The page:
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Deny Thompson Divide unitization request

Tresi B. Houpt
Post Independent
Glenwood Springs, CO Colorado
My Side
ALL |

As a former Garfield County commissioner and a commissioner on the Colorado Oil and Gas Conservation Commission (COGCC), I am thankful to U.S. Sens. Bennet and Udall for supporting thousands of people in western Colorado who want the BLM to deny or postpone SG Interests’ proposed Lake Ridge unit in the Thompson Divide.

The senators’ requested time for “robust and meaningful discussions among all concerned stakeholders” is extremely appropriate. Additionally, I would like to thank Secretary Vilsack and Secretary Salazar, along with the BLM leadership for thoughtful consideration of this request.

Unitizing 32,000 acres in the Thompson Divide represents a commitment to long-term development in an area many people do not believe should see oil and gas development. The Thompson Divide is a biologically rich landscape and much of the lands lie within inventoried roadless areas on the White River National Forest.



These lands contain old-growth spruce and aspen forests and extensive wildlife, along with rivers and streams that supply domestic and agricultural water within the region. The historic economic resources that would be impacted by long-term development include ranching, outfitting, recreation and tourism.

If approved, the Lake Ridge unit will extend leases beyond the 10-year terms for which they were issued. Leaseholders such as SG Interests have a right to develop their leases during the 10-year primary term; beyond that, the BLM has broad discretion to approve or deny industry requests, including unitization proposals.



As I understand it, SG Interests has not brought the existing leases in the Lake Ridge proposal into production. From an economic perspective, it is hard to believe they intend to bring them all into production now with gas prices around $4/mcf. The current price of gas is lower than the average price we’ve seen during the entire period SG has held these leases.

They’ve held these leases when gas hit $18/mcf in 2003, $14/mcf multiple times in 2006, and $13/mcf in 2008. Now and for the foreseeable future, the price of gas will remain low, with a glut affecting national markets.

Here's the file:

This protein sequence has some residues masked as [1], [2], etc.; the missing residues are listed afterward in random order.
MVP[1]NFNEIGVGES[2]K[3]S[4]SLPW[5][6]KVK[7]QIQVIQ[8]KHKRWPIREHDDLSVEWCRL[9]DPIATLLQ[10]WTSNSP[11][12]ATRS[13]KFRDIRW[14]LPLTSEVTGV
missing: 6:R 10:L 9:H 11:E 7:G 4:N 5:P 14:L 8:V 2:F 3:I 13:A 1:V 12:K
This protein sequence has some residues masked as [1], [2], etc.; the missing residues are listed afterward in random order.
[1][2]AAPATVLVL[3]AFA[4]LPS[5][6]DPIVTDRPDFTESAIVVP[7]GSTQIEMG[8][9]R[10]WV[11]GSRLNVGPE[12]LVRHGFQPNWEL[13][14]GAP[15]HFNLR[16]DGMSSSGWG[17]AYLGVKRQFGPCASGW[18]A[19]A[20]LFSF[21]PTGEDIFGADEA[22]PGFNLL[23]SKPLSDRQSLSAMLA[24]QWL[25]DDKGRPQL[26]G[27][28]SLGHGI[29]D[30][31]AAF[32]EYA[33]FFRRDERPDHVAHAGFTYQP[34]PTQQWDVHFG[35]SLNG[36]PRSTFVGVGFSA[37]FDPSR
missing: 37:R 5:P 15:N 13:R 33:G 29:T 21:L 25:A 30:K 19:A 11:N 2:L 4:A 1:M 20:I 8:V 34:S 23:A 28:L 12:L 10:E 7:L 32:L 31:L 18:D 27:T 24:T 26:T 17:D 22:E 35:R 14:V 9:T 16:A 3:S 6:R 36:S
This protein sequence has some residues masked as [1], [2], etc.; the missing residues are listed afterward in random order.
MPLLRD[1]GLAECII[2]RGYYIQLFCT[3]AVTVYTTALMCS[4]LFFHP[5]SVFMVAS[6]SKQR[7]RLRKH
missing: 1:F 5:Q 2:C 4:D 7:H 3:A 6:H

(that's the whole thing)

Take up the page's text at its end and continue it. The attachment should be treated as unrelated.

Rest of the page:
It seems SG’s intent may be to preserve its minimal investment in these leases (it paid $2 per acre for most of these leases) rather than pursuing diligent development. (Source: http://www.ferc.gov/market-oversight/mkt-gas/overview/ngas-ovr-hh-pr.pdf)

There are pros and cons to unitization. As the Colorado Oil and Gas Association has pointed out, unitization emerged as a way to ensure responsible, orderly and systematic development. In certain circumstances it is advantageous to create units that contain site specific plans for development.

However, because energy development is different than it was 110 years ago when unitization was introduced, it may not always be the “best practice” COGA represents. For example, Garfield County landowners have found themselves pulled into federal units by the BLM because of the location of their land, without the ability to deny access or negotiate how energy development will occur on their property.

In this case, because of SG Interests’ lack of activity and because extensive dialogue between stakeholders is ongoing about the possibility of retiring leases in the Thompson Divide region (without causing injury to the leaseholders), the question must be asked if SG is only looking for a way to extend the terms of federal leases.

It is no wonder that ranchers, outfitters, landowners, business owners, residents and local elected officials are seeking denial or postponement by BLM on the Lake Ridge proposal.

Many local governments, including the Garfield County Commission (through a resolution adopted in 2010), support the efforts of the Thompson Divide Coalition, whose mission is to secure permanent protection from oil and gas development of federal lands in the Thompson Divide area, including the Thompson Creek and Four Mile Creek watersheds, as well as portions of the Muddy basin, Coal Basin and headwaters of East Divide Creek.

If you fly over Garfield County, you see few lands that are untouched by oil and gas development. One area that will take your breath away is the Thompson Divide.

Together, let’s recognize that some places are more valuable for existing uses than developed for natural gas. Let’s save these pristine lands for future generations.

Thank you again to our national leaders who are standing for a comprehensive, inclusive and transparent process.


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